If we assume that detectability only varies at the segment level (e.g., with covariates representing weather conditions, e.g., Beaufort wind force scale), and not at the level of an individual observation, then we can use the variance propagation method of Bravington, Miller & Hedley (2021) to include the uncertainty about the detection function in (the GAM covariance matrix). Briefly, the method consists of refitting the GAM including a random effect that has the covariance from the detection function model (). We then obtain a modified covariance matrix, incorporating uncertainty in both detection function and GAM ( or if smoothing parameter uncertainty is also included). If detectability varies at the level of the observations (e.g., with group size or behavioural state), we may be able to apply the factor-smooth model of Bravington, Miller & Hedley (2021), categorising the detection covariate and then applying the variance propagation procedure. Finally, if detectability is constant (i.e., ), we can simply apply the delta method. We do not recommend using the delta method in any other case, as then covariance between detectability and spatial model are ignored.
Relaxing the assumption that all objects on the trackline are observed (“g(0) = 1”) can be handled in a number of ways (Hiby, 1999; Barlow, 1995; Burt et al., 2014; Barlow, 2015). Most rely on having an additional observer or observers who are independent (or conditionally independent) of the main observer team. The proportion of observations missed by the main team can then be used to correct g(0). For the mark-recapture distance sampling method where g(0) is another component of the detection function model, the variance propagation approach can be used to include this uncertainty. Uncertainty around independent estimates of g(0) can be included via the delta method. Other methods for trackline detectability would need to be adapted appropriately.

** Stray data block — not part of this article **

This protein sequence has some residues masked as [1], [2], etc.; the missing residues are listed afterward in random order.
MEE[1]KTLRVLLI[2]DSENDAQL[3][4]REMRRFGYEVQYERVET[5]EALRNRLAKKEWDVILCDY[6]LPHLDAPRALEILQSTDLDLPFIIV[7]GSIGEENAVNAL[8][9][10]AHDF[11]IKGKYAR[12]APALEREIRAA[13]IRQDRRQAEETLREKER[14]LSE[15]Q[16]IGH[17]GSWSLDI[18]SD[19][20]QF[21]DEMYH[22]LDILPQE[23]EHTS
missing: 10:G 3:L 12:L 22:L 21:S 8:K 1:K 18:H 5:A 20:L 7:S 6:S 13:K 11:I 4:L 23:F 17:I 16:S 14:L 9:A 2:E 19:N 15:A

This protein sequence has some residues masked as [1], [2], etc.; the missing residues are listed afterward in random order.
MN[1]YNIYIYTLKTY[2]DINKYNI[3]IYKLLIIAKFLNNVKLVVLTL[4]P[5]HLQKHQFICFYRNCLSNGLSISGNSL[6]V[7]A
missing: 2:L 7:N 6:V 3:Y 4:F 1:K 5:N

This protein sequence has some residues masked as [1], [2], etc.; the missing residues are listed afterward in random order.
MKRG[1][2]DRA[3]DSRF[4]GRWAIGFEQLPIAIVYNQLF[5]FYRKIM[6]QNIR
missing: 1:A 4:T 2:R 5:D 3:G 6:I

If estimates of availability are constant in space/time (either calculated from observational studies or tags) then corresponding uncertainty can be included via the delta method (Ver Hoef et al., 2014). More complex models such as Borchers et al. (2013) and Borchers & Langrock (2015), which account for and availability simultaneously using auxiliary data from tags or a modified survey protocol, could be included in the GAM with some modification of the procedures in Bravington, Miller & Hedley (2021).
Other sources of uncertainty